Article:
New Zealand Overall Credit Card Spending Eases 0.2% In March

Trading 12 avr 2019 Donner votre avis

The total value of credit card spending in New Zealand dipped 0.2 percent on month in March, Statistics New Zealand said on Friday - shy of expectations for a flat reading following the 0.1 percent gain in February.

Retail credit card spending sank 0.3 percent, well shy of expectations for a gain of 0.5 percent following the 0.9 percent gain in the previous month. Spending in the core retail industries fell 0.2 percent on month.

By industry, the movements were: consumables, up NZ$11 million (0.5 percent); fuel, up NZ$4.2 million (0.7 percent); hospitality, relatively unchanged; motor vehicles (excluding fuel), down NZ$2.5 million (1.4 percent); apparel, down NZ$9.0 million (2.9 percent); and durables, down NZ$26 million (1.9 percent).

Cardholders made 156 million transactions across all industries in March 2019 - an average value of NZ$48 per transaction. The total amount spent using electronic cards was NZ$7.5 billion.

For the first quarter of 2019, overall credit card spending was up 1.0 percent on quarter following the flat reading in the three months prior. Retail electronic spending also was up 1.0 percent on quarter.

Spending in the core retail industries rose 1.6 percent on quarter.

By industry, the quarterly movements were: durables, up NZ$61 million (1.6 percent); consumables, up NZ$60 million (1.0 percent); hospitality, up NZ$41 million (1.3 percent); apparel, up NZ$10 million (1.1 percent); motor vehicles (excluding fuel), up NZ$9.9 million (1.9 percent); and fuel, down NZ$116 million (6.2 percent).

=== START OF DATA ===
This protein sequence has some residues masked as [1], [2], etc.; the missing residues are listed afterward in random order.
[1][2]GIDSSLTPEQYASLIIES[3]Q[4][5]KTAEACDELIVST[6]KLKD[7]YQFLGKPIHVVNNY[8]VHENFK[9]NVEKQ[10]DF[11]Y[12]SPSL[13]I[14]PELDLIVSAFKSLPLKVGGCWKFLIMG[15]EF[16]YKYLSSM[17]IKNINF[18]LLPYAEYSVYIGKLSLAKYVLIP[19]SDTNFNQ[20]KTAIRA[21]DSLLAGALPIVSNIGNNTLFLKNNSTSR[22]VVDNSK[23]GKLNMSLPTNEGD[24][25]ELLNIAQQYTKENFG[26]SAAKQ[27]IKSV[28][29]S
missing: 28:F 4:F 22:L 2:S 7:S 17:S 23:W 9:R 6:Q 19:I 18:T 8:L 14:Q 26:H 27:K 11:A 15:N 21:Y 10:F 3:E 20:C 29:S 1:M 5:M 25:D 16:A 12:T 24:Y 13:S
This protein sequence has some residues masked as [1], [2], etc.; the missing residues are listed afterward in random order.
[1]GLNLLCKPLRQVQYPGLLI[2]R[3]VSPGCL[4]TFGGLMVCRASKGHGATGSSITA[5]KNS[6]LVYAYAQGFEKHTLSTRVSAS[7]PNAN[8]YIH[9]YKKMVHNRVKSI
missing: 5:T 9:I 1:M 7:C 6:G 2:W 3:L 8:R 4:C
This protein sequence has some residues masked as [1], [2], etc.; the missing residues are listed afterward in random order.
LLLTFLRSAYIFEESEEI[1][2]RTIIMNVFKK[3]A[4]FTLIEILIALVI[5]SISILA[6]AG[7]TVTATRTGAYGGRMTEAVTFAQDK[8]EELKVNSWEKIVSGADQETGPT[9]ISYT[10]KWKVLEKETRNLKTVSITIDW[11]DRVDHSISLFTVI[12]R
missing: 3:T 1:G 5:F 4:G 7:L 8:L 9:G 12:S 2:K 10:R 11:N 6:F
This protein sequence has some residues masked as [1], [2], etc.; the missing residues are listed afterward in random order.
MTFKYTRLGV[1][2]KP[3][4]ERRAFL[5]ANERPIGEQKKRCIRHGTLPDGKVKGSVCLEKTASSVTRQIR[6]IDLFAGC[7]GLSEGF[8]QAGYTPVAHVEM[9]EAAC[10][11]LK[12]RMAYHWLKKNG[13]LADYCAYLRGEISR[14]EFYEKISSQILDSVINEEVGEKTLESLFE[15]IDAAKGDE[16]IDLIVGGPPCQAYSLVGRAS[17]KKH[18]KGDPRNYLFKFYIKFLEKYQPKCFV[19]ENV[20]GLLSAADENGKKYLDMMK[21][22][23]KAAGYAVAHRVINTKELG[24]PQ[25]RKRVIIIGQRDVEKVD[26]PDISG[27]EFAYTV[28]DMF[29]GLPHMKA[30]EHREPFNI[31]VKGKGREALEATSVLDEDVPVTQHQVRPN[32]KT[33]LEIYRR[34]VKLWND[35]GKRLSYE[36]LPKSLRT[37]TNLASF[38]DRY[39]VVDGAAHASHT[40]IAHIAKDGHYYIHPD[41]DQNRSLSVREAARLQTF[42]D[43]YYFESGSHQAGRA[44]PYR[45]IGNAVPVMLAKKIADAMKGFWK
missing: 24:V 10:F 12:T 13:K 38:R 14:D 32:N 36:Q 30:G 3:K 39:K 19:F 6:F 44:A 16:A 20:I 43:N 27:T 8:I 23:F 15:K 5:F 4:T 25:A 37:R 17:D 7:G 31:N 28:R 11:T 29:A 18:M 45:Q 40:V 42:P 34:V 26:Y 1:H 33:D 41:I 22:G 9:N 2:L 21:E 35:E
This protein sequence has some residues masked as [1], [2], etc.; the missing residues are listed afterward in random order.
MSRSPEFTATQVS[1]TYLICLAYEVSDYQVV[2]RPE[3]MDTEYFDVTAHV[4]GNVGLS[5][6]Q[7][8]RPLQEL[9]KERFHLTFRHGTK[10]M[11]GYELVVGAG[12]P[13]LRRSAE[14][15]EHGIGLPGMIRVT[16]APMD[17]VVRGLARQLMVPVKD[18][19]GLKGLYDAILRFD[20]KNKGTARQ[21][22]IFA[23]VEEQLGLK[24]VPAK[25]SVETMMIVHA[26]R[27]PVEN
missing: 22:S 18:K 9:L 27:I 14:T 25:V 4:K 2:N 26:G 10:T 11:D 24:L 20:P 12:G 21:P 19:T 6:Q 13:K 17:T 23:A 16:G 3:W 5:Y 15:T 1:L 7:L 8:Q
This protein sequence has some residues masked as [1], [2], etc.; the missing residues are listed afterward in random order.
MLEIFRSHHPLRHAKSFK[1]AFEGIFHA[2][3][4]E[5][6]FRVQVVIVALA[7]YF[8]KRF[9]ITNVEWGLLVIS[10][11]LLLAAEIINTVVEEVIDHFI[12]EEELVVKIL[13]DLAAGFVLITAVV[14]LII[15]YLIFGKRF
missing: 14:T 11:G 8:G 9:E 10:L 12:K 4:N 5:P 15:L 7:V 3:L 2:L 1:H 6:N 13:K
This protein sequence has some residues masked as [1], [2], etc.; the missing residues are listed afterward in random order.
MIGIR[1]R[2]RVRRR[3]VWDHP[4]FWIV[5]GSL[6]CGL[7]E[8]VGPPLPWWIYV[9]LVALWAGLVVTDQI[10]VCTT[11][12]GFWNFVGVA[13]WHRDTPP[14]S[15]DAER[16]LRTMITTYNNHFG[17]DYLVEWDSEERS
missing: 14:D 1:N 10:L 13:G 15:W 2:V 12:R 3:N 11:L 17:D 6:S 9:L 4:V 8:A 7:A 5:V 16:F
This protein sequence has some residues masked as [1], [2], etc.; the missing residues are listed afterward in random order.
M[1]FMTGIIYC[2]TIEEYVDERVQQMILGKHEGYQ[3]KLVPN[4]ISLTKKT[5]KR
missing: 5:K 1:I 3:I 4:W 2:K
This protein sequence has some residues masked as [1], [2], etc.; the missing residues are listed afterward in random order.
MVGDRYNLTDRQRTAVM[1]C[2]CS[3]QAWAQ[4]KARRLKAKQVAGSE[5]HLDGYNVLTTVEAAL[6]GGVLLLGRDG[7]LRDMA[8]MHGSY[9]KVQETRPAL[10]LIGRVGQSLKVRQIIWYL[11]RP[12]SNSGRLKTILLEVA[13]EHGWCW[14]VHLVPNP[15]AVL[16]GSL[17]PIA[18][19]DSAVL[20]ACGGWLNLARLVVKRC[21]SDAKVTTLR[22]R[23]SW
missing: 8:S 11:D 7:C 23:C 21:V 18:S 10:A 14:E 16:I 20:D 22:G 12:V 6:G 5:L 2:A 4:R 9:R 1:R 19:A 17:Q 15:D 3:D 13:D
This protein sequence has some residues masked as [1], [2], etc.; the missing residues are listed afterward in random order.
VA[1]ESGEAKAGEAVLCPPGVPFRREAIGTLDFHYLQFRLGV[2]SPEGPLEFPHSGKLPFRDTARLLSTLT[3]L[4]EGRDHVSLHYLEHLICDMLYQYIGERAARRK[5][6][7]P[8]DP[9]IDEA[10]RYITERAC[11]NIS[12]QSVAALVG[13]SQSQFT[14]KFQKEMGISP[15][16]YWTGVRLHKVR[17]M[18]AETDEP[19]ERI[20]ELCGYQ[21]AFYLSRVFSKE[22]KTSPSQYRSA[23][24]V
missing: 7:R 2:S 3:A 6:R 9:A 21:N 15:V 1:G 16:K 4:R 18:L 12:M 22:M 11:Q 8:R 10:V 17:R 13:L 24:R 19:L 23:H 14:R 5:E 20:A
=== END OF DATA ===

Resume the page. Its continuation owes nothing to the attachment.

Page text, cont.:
The total amount spent using electronic cards was NZ$22 billion, up NZ$592 million (2.8 percent) from the March 2018 quarter.

Also on Friday, the latest survey from BusinessNZ said that the manufacturing sector in New Zealand continued to expand in March, albeit at a slower rate, with a manufacturing PMI score of 51.9.

That's down from 53.7 in February, although it remains above the boom-or-bust line of 50 that separates expansion from contraction.

Looking at the main sub-index values, production (51.4) and new orders (52.5) both dropped from February. However, employment (51.9) picked up slightly - the only sub-index to improve from February.

The slow level of expansion for March meant the first quarter of 2019 averaged out at 52.7, which was below the long run average of 53.4 for the survey.

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